Prepare now. Buy silver and gold. Save your change. There will be hardships through this process; there will be shortages, high prices, high unemployment, and social unrest. Life as we know it is about to change, change is uncomfortable. Things will get better again after a while, especially for those who are aware of what is coming, and who prepare for it.

In the final days we will witness high inflation. I won’t be surprised if we see gasoline sell for $10/gallon, maybe $15. Basic necessities like food and clothing will be a struggle for the average family to afford. Stock up now. Bargains will be had on high end and luxury items, but try to avoid the temptation.

Why will the gold to silver ratio be 50:1 and not the historic 16:1? Because the US no longer has a silver reserve. It won’t be hard for the US to get a small reserve of silver once the new currency is issued, as many citizens will rush to sell their silver stashes in exchange for new dollars. It’s no secret that the gold and silver market prices are being manipulated, but they are not just be held down, they are being positioned to be as near as possible to the 50:1 ratio. Just look at the dollar value printed on the gold and silver coins being minted today. A one ounce gold coin of decades ago was valued at $20 and a silver one ounce coin was at $1 (approximate weights), today its $50 and $1.

With these figures in mind you can see that by purchasing gold or silver today you will be able to not only hold onto your savings, but likely you will be able to triple its value. But an investment in nickels by comparison will bring you a hundredfold return on your money. You will never lose money on investing in nickels; their metal value alone is worth more their established value, that’s something that cannot be said for our other coins.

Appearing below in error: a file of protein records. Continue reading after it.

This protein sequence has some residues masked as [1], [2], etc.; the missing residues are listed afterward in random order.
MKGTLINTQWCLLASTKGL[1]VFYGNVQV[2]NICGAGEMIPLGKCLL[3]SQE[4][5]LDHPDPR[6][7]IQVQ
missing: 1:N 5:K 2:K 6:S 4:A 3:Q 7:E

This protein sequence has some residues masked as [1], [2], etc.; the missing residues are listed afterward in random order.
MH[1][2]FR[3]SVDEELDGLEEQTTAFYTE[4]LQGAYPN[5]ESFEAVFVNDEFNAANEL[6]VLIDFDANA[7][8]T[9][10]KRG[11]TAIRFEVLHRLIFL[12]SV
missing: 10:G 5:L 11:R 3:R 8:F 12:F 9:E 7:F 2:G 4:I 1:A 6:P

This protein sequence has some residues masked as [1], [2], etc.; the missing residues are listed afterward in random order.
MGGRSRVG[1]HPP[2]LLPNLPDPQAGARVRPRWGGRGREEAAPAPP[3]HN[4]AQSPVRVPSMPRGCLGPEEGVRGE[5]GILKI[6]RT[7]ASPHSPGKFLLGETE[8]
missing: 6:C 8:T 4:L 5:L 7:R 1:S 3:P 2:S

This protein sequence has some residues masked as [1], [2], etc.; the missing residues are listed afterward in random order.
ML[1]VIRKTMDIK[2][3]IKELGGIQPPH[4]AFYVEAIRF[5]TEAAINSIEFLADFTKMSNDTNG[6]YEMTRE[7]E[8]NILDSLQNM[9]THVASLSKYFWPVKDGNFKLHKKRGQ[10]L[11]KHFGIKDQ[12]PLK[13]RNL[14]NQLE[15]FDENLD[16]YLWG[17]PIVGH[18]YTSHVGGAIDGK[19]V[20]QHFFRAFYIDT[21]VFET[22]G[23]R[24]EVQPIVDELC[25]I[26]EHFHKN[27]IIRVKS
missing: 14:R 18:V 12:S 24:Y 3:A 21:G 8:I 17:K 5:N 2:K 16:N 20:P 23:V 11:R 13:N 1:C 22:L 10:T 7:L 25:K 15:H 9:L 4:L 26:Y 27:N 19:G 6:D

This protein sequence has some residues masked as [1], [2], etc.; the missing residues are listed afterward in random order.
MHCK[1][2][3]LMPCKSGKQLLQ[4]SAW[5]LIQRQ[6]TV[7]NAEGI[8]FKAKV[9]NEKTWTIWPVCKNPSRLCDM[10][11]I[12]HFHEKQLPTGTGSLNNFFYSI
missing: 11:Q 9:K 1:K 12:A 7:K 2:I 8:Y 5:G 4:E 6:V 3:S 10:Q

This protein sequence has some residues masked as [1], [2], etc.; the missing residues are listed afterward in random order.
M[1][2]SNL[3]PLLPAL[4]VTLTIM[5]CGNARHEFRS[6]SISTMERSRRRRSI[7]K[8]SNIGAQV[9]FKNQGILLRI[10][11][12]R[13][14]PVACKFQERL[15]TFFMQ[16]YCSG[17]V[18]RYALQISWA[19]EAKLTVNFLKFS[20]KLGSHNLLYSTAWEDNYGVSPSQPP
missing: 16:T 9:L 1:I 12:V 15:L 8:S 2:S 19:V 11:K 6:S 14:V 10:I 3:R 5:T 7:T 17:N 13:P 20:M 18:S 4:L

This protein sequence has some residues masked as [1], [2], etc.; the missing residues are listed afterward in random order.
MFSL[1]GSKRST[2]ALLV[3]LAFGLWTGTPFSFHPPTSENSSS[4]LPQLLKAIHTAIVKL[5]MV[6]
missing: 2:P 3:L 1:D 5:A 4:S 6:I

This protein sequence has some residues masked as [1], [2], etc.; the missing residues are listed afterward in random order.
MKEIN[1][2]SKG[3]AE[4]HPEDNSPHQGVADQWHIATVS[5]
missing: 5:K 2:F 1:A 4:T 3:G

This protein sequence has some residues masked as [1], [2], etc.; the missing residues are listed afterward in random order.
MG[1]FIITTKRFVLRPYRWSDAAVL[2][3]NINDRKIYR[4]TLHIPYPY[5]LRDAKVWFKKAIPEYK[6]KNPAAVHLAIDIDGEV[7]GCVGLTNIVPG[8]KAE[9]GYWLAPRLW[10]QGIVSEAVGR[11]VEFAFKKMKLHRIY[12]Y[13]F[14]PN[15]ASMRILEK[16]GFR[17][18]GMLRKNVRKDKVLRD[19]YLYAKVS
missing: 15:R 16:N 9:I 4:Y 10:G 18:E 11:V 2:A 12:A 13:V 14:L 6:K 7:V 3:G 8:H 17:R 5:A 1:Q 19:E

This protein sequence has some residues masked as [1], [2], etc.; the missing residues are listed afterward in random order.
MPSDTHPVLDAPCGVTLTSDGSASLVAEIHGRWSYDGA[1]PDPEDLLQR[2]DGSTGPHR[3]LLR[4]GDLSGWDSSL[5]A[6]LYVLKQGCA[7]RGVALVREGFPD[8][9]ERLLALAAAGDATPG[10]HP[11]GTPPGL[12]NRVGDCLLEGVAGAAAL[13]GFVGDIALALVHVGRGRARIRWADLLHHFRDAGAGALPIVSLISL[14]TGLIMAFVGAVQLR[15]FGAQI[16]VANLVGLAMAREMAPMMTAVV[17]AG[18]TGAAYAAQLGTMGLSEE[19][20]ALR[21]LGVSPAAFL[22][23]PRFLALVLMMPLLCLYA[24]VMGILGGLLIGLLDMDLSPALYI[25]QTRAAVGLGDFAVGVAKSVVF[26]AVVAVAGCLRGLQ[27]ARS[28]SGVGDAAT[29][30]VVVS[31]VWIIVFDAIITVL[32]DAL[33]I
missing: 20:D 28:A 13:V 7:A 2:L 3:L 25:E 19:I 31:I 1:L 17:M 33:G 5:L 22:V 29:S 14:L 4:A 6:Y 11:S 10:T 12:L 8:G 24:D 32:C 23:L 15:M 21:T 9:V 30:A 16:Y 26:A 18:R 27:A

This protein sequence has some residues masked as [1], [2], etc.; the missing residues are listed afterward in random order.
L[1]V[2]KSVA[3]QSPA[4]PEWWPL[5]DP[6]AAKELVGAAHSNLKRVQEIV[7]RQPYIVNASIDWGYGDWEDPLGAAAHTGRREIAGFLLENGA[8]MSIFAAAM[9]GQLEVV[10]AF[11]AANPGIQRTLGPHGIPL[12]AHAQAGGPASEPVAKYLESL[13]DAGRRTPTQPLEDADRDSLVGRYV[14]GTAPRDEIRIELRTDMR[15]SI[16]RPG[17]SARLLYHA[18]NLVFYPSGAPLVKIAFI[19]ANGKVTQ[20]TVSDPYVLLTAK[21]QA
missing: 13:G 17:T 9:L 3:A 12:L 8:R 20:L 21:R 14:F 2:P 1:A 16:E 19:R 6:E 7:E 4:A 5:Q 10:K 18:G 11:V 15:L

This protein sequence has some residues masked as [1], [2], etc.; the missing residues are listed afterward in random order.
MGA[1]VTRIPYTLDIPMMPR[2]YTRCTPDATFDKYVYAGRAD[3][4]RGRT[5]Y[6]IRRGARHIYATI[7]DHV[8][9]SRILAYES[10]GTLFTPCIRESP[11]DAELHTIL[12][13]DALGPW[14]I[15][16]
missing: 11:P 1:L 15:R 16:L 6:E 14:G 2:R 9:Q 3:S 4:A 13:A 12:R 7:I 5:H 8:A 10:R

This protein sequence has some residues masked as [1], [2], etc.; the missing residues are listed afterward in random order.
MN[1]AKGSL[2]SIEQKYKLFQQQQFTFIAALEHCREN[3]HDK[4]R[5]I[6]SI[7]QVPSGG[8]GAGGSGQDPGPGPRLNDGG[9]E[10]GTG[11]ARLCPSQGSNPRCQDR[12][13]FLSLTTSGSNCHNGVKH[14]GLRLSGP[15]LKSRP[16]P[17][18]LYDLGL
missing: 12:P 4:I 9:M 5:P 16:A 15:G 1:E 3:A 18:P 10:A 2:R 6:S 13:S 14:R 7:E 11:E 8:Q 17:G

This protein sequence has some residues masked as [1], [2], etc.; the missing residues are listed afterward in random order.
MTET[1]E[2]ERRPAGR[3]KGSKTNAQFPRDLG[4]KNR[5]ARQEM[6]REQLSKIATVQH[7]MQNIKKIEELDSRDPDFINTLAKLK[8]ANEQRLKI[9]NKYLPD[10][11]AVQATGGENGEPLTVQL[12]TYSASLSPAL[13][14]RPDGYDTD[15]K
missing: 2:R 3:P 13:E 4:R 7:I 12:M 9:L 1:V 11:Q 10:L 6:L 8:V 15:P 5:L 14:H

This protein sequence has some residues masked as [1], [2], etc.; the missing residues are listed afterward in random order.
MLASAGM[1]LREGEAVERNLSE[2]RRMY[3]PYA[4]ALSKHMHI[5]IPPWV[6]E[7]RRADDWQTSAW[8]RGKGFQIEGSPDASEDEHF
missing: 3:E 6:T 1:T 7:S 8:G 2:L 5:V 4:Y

Certainly don’t put all your money into nickels. Silver and gold have been treasured worldwide, since the dawn of mankind. They are easily portable and you will never see them drop in value like those pieces of paper that you carry in your pocket. The US dollar has lost 95% of its purchasing power since it was removed from the gold standard. It’s about to be reset to its former glory, thus the 100:1 ratio conversion between old and new dollars that is coming soon.

The US likely won’t bother re-minting its coinage, with sliver. The cost would be too high and it would take too long to implement… and remember the US right now has no silver reserve; it sold it all off years ago. The public likely won’t care, as long as they know that they can take four quarters and exchange it for a new dollar backed by silver and gold. With this in mind it makes sense to save all your pocket change, but if you want to go with a sure bet… go for the nickels, the only coinage that has not changed its metal content in generations.

The web is full of advice to get out of debt now. True, if you can’t afford to maintain your debt level between now and when the currency reboots, then you ought to get out of debt. Debt however, in today’s nearly worthless dollars, where you can procure something of inherent value, such as real estate, or precious metals, or sustenance needs, is without a doubt the greatest investment you can make. A small investment in precious metals or US coinage now will allow you to wipe out any debts easily in the near future. Hold onto that house that is “underwater”, and consider taking out a mortgage on bargain priced rural home.

As noted before, debt levels will be erased at an even higher ratio than the currency exchange rate. We’ll likely see a 1,000:1 ratio, but it could just as easily be set at 10,000:1, or possibly erased all together. This is an opportunity for the country to erase its debts clean and start fresh and be once again competitive. Can you imagine this nation with no debt? And it’s citizens with no debt? What a powerhouse it would be. The US will anger and hurt many with a partial default, how much worse would it be with a complete default? Regardless of whether it will be a complete or partial debt default coming with the new currency, debt now, to purchase things of intrinsic value, will be considered in the future a once in a lifetime buying opportunity.

So the next time you visit your local banker, see it you can take out a million dollar loan for that dream place in the country, and if you can, go ahead and get a thousand dollars worth of nickels, knowing that in a short while you’ll be lugging them all back in to satisfy that mortgage.